MS in Data Science immersion tackles uses of data in healthcare

Author: Caroline Crawford

Master's students in the data science program's immersion weekend, January 2023.
Master's students in the data science program's immersion weekend, January 2023.

While many people own some sort of fitness tracker, how often do you really stop to consider how the data collection and analysis works? 

Recently, an immersion weekend through the University of Notre Dame’s Online MS in Data Science program offered students the chance to delve into the topic. In January, they put their data science knowledge into practice by learning from experts in their field about the application of data science in healthcare and medicine during the in-person immersion weekend in North Carolina. 

“The immersion experiences give a look into a handful of different industries and are exciting because you may learn of applications of data science you had never considered,” said student Cole Leppert, from Los Angeles, California, who works in cybersecurity analytics for Warner Brothers Discovery. 

The master’s program is offered by the Department of Applied and Computational Mathematics and Statistics (ACMS). Director Roger Woodard has said the immersions are key in a program that is mostly completed online. The immersions give students an opportunity to come together to network with alumni and corporate partners, explore the topics they are learning in class further, and spend time with their fellow classmates. 

The immersion featured Notre Dame alumni as representatives from leading companies in the healthcare industry, including Steven LeBoeuf, CEO of Valencell, Kevin Hutchinson, vice president of state government solutions at Optum Health, Paul Tobin, director of hardware engineering at Nvidia, Brett Wujek, principle production manager at SAS, and Christina Mack, chief scientific officer at IQVIA.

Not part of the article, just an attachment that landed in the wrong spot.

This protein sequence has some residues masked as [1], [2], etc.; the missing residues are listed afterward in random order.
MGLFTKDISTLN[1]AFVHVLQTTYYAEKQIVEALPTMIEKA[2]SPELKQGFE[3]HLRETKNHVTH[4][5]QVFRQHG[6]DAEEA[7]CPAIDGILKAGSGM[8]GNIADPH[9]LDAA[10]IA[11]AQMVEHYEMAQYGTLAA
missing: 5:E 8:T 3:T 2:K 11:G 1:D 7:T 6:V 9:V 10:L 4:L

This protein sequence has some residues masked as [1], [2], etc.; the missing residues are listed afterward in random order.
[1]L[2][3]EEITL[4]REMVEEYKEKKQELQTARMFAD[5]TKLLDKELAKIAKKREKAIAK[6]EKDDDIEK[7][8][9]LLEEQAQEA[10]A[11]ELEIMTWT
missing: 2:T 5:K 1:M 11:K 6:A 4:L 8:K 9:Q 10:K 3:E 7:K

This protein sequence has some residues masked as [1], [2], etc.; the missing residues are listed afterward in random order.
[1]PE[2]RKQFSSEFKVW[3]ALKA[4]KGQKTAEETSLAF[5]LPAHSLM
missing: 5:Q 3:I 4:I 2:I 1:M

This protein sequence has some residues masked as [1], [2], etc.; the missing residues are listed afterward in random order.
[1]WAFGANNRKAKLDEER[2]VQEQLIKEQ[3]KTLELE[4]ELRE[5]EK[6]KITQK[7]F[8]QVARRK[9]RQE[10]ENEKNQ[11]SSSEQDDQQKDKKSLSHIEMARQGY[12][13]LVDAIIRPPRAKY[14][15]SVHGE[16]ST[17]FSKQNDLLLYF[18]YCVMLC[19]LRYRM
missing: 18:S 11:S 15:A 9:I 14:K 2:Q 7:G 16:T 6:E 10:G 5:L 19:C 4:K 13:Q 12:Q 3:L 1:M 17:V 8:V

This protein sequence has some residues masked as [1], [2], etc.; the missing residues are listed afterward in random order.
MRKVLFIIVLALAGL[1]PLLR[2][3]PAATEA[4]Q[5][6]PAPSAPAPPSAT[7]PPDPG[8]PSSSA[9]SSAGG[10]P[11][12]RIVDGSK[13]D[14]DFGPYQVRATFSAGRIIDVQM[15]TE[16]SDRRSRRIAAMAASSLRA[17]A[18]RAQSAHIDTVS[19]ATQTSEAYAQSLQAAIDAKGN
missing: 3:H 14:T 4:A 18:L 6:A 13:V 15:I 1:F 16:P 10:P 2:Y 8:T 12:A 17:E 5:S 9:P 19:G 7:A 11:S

Mack said she was impressed by the students’ attentiveness and capacity for understanding complex material. They asked probing, thoughtful questions, she said.

“I was struck by how engaged the students were,” she said. “They had so many thoughts and questions across the topics; it was fun to discuss what they were thinking and where they focused,” she said. 

During the weekend, the students heard lectures and panel discussions, and they built an algorithm, using fitness tracker data, to predict body movement—whether someone is walking, climbing stairs, or doing jumping jacks. 

Students had the opportunity to learn from industry professionals via panels and lectures during the immersion weekend.
Students had the opportunity to learn directly from industry professionals.

“Being able to connect with my peers and work together on deriving an algorithm that had the potential to impact health and fitness, even if on a small scale, really energized me and reminded me of how powerful and meaningful the applications of data science can be,” said student Megan Hammond, from Ann Arbor, Michigan, who works as an account strategist at Google.

Learning about the immersion topic is important, Woodard noted, but it’s not the only important aspect of the immersion. 

“I think the most rewarding aspect of the immersion experience for students is the opportunity to make contacts with experts in the field and the Notre Dame network,” he said.

Leppert and others agreed.

“Data science is really broad and quickly progressing, so it is exciting to hear from industry leaders and get real insight into the powerful ways companies are leveraging data today,” he said. But spending time with others in the course was a highlight. 

“You get to know people throughout the program over each semester, but nothing is the same as being in person together and getting to spend time outside of the (virtual) classroom.” 

For Hammond, the benefit of the ND’s online MS in data science program stems from the opportunities for real world learning applications and the strong sense of service and community.

“There are many online data science programs, but I have yet to see another program of the same academic caliber that provides real-world experiences and is rooted in being a force for good in the world,” Hammond said. 

Leppert was drawn to the program because of the flexibility offered to working-professionals, opportunity to receive a world-class education, and fostering of relationships. 

“The most rewarding thing about the program is undoubtedly the people,” Leppert said. “The program connects you with incredible faculty and allows you to build meaningful relationships with your classmates, who are spread across time zones and work in a number of industries, to form a wonderful group of diverse perspectives.”

In addition to the primary speakers, the immersion weekend featured a panel of Notre Dame alumni who hire data scientists included Avisek Choudhury of Avanade, Aniket Desai of Fractal, Jessica Higgins Ph.D. of Atorus Research, Gregory Nemecek of UnitedHealth Group, and Michael Sayer of Children's Mercy Kansas City.

Originally published by Caroline Crawford at on May 01, 2023.